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Showing 58 posts in EEOC.

EEOC Lawsuit Reminds Employers to Accommodate Pregnant Workers As It Does Other Employees

Reminding employers of their obligation to accommodate pregnant employees in the same manner as non-pregnant employees, the Equal Employment Opportunity Commission recently filed a sex discrimination lawsuit against a North Carolina nursing center. The complaint alleges the center violated the Pregnancy Discrimination Act of Title VII of the Civil Rights Act of 1964 (PDA) when it terminated two nursing assistants because of their pregnancy-related restrictions. In one case, the center placed the nursing assistant on unpaid leave when she asked the center to accommodate a pulling, lifting, and pushing restriction placed on her by her physician, then terminated her employment. The center terminated the second employee for similar reasons. The EEOC alleges the nursing center had the ability to accommodate such restrictions because they accommodated similar restrictions for non-pregnant employees who suffered work injuries.The EEOC is seeking declaratory and compensatory relief, as well as other monetary relief, for the terminated employees. More ›

Seventh Circuit Holds a Multi-Month Leave is Not a Reasonable Accommodation

Last week the Seventh Circuit dealt a blow to the EEOC's continued position that medical leave is a reasonable accommodation when the leave is (1) of a definite, time-limited duration; (2) re-quested in advance; and (3) likely to enable the employee to perform the essential job functions upon return. The panel rejected that position, noting it glossed over the length of the requested leave, improperly transforming the ADA into "an open-ended extension of the FMLA." More ›

EEOC Sues Illinois Employer for Refusing to Provide Disabled Employee Additional Leave

You have complied with the Family Medical Leave Act by allowing an employee with a serious medical condition 12 weeks of leave. You even provided a few additional weeks even though he has exhausted all available leave. When the employee asks for three more weeks, and you think to yourself “the company has met its legal obligations and can terminate, right?” Wrong—according to the EEOC. More ›

Employer Alert: EEO-1 Pay Data Collection on Hold

On Tuesday, the Office of Management and Budget (OMB) issued a stay of the EEOC's collection of information on pay data on EEO-1 reports.  More ›

EEOC Ordered to Reconsider What “Voluntary” Means for its Wellness Program Guidance

The long-running efforts of the Equal Employment Opportunity Commission to provide guidance on what constitutes a “voluntary” wellness program were called into question by the U.S. District Court for the District of Columbia, in the case A.A.R.P. vs. U.S. E.E.O.C. More ›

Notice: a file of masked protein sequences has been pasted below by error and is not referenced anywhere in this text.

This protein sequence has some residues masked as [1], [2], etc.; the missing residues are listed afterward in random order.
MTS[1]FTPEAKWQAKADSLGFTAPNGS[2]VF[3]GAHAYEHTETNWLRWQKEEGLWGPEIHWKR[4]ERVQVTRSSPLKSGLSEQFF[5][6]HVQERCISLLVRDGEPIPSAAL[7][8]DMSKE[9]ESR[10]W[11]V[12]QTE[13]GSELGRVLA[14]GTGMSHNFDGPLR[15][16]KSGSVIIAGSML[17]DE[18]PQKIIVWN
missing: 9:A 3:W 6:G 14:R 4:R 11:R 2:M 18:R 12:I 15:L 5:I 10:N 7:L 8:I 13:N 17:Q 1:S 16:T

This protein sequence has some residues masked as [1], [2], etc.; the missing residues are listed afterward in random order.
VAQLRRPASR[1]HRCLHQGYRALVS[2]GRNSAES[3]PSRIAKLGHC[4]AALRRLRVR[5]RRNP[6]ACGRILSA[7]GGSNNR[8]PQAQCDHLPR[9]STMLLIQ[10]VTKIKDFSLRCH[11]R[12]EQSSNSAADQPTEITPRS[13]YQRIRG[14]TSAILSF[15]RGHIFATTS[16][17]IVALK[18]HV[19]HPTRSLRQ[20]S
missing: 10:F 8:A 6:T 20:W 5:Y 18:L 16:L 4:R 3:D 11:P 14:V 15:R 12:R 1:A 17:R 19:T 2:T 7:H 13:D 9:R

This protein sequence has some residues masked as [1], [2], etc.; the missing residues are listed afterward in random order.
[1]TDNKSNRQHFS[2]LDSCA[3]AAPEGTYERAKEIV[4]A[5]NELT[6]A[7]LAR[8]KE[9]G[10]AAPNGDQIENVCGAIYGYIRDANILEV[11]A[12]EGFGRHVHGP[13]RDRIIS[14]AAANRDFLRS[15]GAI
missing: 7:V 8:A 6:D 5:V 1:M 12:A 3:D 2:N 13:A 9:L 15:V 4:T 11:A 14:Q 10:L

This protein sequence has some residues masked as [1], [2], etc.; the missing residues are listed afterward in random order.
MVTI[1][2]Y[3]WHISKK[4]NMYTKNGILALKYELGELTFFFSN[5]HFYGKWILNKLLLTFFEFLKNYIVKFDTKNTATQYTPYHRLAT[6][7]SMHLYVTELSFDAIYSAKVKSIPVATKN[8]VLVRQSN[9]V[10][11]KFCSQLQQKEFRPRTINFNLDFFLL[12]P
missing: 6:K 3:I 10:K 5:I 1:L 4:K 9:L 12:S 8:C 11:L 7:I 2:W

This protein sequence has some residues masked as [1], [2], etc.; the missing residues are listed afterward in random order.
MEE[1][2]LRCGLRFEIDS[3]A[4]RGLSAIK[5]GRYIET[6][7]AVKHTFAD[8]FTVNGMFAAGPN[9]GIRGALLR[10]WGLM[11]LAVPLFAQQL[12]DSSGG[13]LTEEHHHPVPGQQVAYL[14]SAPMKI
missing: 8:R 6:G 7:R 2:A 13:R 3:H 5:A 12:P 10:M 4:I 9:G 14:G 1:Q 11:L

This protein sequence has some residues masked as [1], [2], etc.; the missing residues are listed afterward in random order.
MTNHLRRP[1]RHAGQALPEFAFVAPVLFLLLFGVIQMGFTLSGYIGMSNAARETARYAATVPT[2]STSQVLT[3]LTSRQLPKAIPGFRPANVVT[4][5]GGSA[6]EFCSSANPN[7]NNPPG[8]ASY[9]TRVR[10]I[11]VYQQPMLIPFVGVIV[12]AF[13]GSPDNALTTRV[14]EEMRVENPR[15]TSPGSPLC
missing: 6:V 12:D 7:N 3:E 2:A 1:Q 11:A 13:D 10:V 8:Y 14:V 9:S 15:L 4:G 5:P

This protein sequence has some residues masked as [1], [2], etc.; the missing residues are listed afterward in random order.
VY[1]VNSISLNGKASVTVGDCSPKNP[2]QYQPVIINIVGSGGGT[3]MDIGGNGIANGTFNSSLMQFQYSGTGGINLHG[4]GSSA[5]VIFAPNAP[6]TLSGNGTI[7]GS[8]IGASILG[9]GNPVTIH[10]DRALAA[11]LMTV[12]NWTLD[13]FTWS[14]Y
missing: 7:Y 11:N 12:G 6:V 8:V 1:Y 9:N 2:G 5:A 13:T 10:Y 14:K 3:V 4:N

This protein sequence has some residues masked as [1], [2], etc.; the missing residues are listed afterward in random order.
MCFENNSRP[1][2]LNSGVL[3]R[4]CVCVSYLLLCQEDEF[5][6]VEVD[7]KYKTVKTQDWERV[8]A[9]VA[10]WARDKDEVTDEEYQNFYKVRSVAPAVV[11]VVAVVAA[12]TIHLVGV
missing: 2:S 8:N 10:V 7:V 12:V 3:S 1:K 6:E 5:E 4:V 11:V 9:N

EEOC Seeks Public Input on Proposed Enforcement Guidance on Unlawful Harassment

The EEOC issued Proposed Enforcement Guidance on Unlawful Harassment on January 10, 2017. It is designed to consolidate numerous agency guidelines into one document and addresses hostile work environment harassment prohibited by statutes enforced by the EEOC. The Guidance examines three primary elements of a harassment claim. First, is the conduct based on a legally protected status; second, is the conduct sufficiently severe or pervasive to create a hostile work environment; and third, is there a basis for employer liability. The 75-page treatise covers key case law since the Supreme Court first recognized harassment as an actionable form of discrimination in 1986. More ›

EEOC Issues New Guidance on National Origin Discrimination

On November 21, 2016, the U.S. Equal Employment Opportunity Commission (EEOC) issued new enforcement guidelines regarding national origin discrimination. Since 2002, the EEOC has observed significant legal developments addressing national origin discrimination, warranting the need to replace its earlier guidelines. In 2015, approximately 11 percent of the 89,385 private sector charges filed with EEOC alleged national origin discrimination. These charges included unlawful failures to hire, unlawful terminations, harassment and language-related policies. More ›

Join Us October 20, 2016 for Hinshaw's 21st Annual Labor & Employment Seminar

It's that time of year again! School's back in session, the leaves are starting to change, and Hinshaw is putting on its annual Labor & Employment Seminar! Thursday, October 20th is the big day in Hoffman Estates, Illinois. Have you been wondering... More ›

EEOC Issues Sample Notice for Employers Offering Wellness Programs

Last month, we alerted you to some new guidance from the EEOC on wellness programs. One of the key requirements of this new guidance is that employers must give notice to participants about the information being collected through the wellness program and how that information is to be used. Yesterday, the EEOC issued additional guidance on this notice requirement, including a sample notice and a list of items employers should consider when dealing with the notice requirement.  More ›

EEOC Issues Final Regulations on Wellness Programs

Employers who provide employees with incentives to encourage healthy behavior must contend with an alphabet soup of federal law — ERISA, GINA, HIPAA, the ACA, the ADA, just to name a few. Earlier this week, the EEOC weighed in and finalized its latest guidance on how employer wellness programs should be structured. These final regulations largely adopt the proposed regulations that were issued in 2015. More ›

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